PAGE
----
According to the U.S. Fire Administration, more than 2,385 Americans died from residential fires in 2012. In addition, over 20,000 people are poisoned by carbon monoxide each year and an unknown number of Americans become ill from toxic molds, often without a diagnosis. Fortunately many of these types of disasters are preventable if homeowners take simple precautions. Follow these tips (and view the infographic below) to keep your family safe in your home year-round.
Fend off fires. Seven people die every day from house fires, most commonly caused from accidents when cooking or smoking, according to the American Red Cross. Here are the top causes of house fires and how to prevent them.
- Cooking – Never leave your kitchen unattended while cooking, especially when preparing meals using hot oil or any time an open flame is involved.
- Electrical Wiring – Take note of power surges or flickering lights in your home. These could indicate issues with your electrical system, so get it checked out as soon as possible. Another common cause is the over-use of extension cords. Outlets can only safely pull so many watts before becoming overheated or damaged. Use extension cords sparingly as a temporary fix until your electrician can install permanent wiring.
- Decorative Lighting – Sometimes it’s difficult to let go of that holiday spirit, but seasonal decorations, such as Christmas trees and general lighting such as candles can be very dangerous. Get rid of your tree as soon as the leaves become dry as at this point it can be highly combustible. Lit candles should never be placed near flammable objects such as curtains. Also, candles must not be left unattended, particularly if children are present; unsupervised children are responsible for 20 percent of house fires caused by candles.
- Smoking – Avoid smoking in bed or indoors in general and always put cigarettes out in an ashtray.
Keep an eye on carbon monoxide. According to the Centers for Disease Control, 400 Americans die from unintentional carbon monoxide poisoning each year. This potentially fatal gas is odorless, tasteless and colorless, and often found in fumes produced by stoves, grills, fireplaces, gas ranges, furnaces and cars. Carbon monoxide can build up indoors, poisoning the people and pets that breathe it. Here’s what you can do to avoid this silent killer:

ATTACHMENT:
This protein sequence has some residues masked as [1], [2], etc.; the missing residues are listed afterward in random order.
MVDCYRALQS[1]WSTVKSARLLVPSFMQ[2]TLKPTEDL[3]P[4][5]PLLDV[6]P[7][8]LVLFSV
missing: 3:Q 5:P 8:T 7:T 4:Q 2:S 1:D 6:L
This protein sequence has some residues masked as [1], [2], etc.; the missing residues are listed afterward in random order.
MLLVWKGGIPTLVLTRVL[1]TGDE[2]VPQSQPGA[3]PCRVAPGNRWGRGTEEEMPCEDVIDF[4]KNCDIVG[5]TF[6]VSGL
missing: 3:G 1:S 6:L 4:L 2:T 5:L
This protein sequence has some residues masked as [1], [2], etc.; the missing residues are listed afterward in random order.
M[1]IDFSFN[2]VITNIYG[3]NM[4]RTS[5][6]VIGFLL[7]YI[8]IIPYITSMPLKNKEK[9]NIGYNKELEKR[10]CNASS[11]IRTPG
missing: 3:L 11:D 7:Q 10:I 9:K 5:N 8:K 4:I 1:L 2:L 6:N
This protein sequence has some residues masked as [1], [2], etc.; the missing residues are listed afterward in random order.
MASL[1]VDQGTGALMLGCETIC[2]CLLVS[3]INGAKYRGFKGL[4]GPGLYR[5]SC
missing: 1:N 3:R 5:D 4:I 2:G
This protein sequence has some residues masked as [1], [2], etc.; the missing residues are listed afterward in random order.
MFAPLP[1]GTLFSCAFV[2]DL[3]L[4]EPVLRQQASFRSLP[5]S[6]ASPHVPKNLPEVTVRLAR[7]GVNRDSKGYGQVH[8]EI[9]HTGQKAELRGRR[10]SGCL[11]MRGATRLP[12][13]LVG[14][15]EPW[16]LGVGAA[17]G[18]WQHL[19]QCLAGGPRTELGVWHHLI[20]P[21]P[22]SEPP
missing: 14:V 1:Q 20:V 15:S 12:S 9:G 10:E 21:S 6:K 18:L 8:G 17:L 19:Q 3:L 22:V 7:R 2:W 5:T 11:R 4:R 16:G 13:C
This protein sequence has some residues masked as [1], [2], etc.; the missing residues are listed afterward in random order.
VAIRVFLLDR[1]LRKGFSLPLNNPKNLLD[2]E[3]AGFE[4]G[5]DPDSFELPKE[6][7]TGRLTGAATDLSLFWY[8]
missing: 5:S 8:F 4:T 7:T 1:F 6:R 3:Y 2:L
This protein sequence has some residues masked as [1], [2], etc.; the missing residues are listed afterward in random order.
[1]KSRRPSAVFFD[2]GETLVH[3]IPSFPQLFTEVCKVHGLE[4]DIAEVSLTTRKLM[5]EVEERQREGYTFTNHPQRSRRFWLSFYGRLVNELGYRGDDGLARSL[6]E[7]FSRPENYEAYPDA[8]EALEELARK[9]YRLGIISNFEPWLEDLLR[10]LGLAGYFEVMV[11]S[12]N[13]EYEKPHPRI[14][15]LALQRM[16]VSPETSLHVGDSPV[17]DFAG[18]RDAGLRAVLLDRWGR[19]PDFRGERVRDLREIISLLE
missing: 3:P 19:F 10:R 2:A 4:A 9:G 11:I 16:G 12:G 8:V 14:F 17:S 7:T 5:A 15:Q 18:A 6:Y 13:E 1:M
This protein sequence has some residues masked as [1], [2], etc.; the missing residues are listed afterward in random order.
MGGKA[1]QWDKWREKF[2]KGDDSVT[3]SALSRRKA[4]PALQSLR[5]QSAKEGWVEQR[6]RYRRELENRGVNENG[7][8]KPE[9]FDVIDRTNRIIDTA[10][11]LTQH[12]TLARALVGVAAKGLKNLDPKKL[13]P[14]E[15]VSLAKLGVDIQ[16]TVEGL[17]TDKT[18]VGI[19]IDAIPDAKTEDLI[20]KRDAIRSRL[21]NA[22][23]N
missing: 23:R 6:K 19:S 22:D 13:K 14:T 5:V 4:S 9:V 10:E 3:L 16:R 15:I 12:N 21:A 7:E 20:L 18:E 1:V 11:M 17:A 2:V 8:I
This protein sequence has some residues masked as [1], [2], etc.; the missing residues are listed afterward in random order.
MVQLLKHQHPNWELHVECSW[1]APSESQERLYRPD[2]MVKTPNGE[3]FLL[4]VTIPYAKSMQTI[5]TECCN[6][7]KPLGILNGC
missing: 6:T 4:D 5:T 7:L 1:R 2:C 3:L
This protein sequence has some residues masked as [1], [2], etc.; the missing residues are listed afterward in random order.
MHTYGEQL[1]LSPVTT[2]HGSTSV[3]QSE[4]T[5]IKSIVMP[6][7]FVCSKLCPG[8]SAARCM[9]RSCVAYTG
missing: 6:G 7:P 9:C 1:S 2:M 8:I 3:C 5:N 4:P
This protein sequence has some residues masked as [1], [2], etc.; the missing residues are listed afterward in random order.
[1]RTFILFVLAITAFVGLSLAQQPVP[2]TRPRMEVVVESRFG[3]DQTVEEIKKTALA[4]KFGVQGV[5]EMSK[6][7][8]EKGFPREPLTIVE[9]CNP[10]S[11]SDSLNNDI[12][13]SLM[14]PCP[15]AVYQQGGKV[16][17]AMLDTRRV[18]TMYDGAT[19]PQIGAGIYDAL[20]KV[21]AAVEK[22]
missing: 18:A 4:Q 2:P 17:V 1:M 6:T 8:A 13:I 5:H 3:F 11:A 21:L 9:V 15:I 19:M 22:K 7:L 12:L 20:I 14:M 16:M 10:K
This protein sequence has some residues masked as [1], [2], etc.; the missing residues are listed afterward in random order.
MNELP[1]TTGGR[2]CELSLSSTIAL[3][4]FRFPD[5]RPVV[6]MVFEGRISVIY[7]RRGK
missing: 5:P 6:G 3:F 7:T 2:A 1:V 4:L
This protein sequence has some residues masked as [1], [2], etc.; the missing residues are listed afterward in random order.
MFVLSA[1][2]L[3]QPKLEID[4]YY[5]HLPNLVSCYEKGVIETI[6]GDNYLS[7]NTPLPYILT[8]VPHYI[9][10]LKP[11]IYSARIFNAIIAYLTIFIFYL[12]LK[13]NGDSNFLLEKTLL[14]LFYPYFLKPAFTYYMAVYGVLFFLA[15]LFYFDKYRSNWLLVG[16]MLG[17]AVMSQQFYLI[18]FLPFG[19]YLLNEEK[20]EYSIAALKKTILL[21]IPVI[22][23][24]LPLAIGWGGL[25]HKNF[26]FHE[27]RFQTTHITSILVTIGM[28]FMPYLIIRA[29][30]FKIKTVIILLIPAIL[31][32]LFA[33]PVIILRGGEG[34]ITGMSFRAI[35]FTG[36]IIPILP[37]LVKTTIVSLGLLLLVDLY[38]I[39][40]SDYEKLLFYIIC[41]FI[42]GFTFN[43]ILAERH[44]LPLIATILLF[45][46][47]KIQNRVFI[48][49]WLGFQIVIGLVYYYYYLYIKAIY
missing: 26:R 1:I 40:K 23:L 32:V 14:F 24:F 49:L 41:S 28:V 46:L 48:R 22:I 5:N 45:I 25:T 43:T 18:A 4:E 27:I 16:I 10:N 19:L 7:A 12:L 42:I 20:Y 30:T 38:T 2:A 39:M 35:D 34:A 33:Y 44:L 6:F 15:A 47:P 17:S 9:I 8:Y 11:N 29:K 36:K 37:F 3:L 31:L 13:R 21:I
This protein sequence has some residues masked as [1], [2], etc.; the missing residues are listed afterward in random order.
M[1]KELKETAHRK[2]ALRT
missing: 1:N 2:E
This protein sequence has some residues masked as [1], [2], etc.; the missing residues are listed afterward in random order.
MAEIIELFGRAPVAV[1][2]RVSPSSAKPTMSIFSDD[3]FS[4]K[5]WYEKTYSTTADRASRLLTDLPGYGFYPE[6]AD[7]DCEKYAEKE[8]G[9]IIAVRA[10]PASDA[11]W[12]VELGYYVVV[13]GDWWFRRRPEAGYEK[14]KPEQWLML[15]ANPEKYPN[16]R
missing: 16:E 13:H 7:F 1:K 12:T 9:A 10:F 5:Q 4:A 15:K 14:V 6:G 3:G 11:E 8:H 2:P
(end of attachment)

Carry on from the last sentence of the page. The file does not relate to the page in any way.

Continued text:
- Install a carbon monoxide detector in your home and don’t forget to check the battery regularly – at least every six months.
- If your fireplace is clogged by debris, using it could put you and your family in danger. Have an expert check your chimney annually, no matter how often you use it.
- Your heating system should be tested every year to make sure that contaminated air is not entering your home due to clogs or cracks.
- Never run your car inside your garage, even if the garage door is open.
- If you feel light-headed, dizzy or nauseous and there is any chance you have been exposed to carbon monoxide, seek emergency medical attention immediately.
Stop mold in its tracks. Toxic molds, such as black mold, can cause everything from headaches to cancer to severe lung infections and even depression. Here are some tips to prevent mold from developing and becoming a serious problem:
- Monitor your home’s humidity. Mold thrives in high humidity, so use air conditioning or dehumidifiers when necessary to cut down on moisture.
- If you see condensation on windows or walls, this is an indication that humidity levels are too high. Immediately dry the surface and work to reduce the dampness in your home.
- Turn on the vent fan during showers and kitchen vents when you cook. This improves airflow and prevents moisture build up.
- Regularly clean the surfaces of your bathroom, particularly the shower or bathtub, to cut down on mold growth. Use cleaners specifically formulated to fight mold and mildew.
- Clean your roof gutters on a regular basis and watch for water stains after a storm. This could be a sign of a leak.
The Centers For Disease Control and the Red Cross websites provide more information on what to look for to remain safe in your home. For more information, call 1-888-234-6926 or visit nycm.com.